Repatriation | 60 stranded passengers take chartered flight to Malaysia for transit

Some 60 stranded former non-resident workers in the Macau SAR were repatriated yesterday via AirAsia, some of them having medical conditions requiring urgent care.
The return flight will bring in 12 local residents from Malaysia who were in transit from different regions.
One of the key persons involved in organizing this flight, Agnes Goh, said that many of the stranded workers have been waiting for a long time for this chartered flight, given the absence of direct flights from the city due to entry and border restrictions.
“Those terminated do not have Hong Kong IDs and so going to Hong Kong for a flight was not an option,” said Goh.
Unlike the first batch from the repatriation flight from Hong Kong to Malaysia, the Malaysian Consulate had negotiated with Hong Kong authorities to exempt former non-resident workers from Macau to carry out the quarantine measures.
“On this flight, we have four heavily pregnant women and also a few who have medical issues. [Many] of them do not have consulates here in Macau so we helped to organize them together, as well as coordinate in finding them resources and short-term accommodation,” Goh said.
With the ongoing border restrictions and the suspension of commercial flight services, the repatriation flight came as a blessing for dozens of foreign nationals who have also been stranded in Macau as they decided to join the flight to transit in Kuala Lumpur.
Many of them are of different nationalities, coming from Malaysia, Singapore, Vietnam, South Africa, Korea, Kazakhstan, India, Turkey, China and Japan.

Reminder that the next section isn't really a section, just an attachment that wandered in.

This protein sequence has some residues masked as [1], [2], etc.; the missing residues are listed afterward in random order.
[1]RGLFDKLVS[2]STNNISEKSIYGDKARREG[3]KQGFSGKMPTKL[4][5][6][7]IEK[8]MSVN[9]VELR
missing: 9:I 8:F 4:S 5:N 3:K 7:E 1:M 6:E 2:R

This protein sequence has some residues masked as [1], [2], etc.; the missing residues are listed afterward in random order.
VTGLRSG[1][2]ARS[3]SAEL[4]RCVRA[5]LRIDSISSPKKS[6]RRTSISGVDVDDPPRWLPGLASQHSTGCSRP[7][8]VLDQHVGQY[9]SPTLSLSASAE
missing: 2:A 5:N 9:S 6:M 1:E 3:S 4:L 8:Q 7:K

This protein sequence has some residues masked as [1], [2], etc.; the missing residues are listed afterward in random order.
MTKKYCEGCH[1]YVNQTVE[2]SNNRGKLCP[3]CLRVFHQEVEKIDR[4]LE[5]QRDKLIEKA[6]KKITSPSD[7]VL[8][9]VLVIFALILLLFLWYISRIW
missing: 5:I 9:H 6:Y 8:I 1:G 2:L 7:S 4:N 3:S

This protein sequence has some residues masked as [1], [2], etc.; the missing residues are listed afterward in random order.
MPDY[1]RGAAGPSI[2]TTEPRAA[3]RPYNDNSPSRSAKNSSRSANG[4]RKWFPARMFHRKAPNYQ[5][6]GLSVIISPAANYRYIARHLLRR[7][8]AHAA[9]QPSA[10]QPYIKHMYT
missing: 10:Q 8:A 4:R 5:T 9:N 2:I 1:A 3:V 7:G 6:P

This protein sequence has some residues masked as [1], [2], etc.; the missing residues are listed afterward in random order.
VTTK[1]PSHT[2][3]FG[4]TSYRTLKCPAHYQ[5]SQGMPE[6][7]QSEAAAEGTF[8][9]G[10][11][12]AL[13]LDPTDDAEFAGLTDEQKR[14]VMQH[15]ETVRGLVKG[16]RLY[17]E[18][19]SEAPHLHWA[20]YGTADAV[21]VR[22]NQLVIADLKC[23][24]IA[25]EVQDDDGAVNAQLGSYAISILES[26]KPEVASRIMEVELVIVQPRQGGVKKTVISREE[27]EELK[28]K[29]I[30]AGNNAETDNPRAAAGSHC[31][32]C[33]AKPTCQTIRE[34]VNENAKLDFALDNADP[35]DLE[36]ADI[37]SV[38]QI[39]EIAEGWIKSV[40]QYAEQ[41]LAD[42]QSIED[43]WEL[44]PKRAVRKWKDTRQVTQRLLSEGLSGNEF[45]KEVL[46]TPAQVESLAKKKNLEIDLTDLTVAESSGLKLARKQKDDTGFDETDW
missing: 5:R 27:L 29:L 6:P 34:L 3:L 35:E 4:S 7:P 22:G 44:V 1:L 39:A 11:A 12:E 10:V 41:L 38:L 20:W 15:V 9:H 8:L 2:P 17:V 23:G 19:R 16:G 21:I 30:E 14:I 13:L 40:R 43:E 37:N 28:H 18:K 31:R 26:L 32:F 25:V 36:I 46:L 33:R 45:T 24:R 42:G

Currently, Malaysia allows a 12-hour transit.
However, a special exemption was made by Malaysian authorities as many of those transiting passengers are only able to catch the next flight after the 12-hour period, due to the limited number of flights going back to their home countries, according to Celia Lao, CEO of AirAsia Hong Kong and Macau.
Yesterday’s flight landed in the Kuala Lumpur International Airport (KLIA) Main Terminal.
As current travel restrictions in Malaysia only allow transit within the same terminal for international passengers, arrangements were made for all guests to disembark at the KLIA Main Terminal to enable foreign national guests to connect to their next flights home.
“KLIA Terminal 2 does not have any connecting flights. So in order to bring more passengers home and bring back overseas to Macau, we moved the arrival of the flight to Terminal 1 for them to transit early. For this movement, we needed to get approval from our headquarters in Malaysia,” Lao told the Times.
“[Another challenge was] to discuss and negotiate with the [Malaysian] government to relax the passenger transit hour limit to match the connecting flight of passengers in their next flight,” she added.
Meanwhile, there are still hundreds of stranded workers in the region who are waiting for chartered flights back home.
Therefore, Goh hoped that while these stranded workers are not capable of being financially resourceful – as it is illegal to work without a permit – the government would provide short-term assistance for these former workers.
“I feel that the Macau government should set up some financial support for these people who have previously made a tremendous contribution to the prosperity of Macau. Now that the pandemic is happening, they should also help and offer support financially,” Goh expressed.
“They can extend their immediate help to those people who are suffering financially and medically. The hospitals charge them [more than] the local residents and it is not fair because they are already jobless with medical conditions and they cannot go to the hospital because they are financially unable to do so,” she added.

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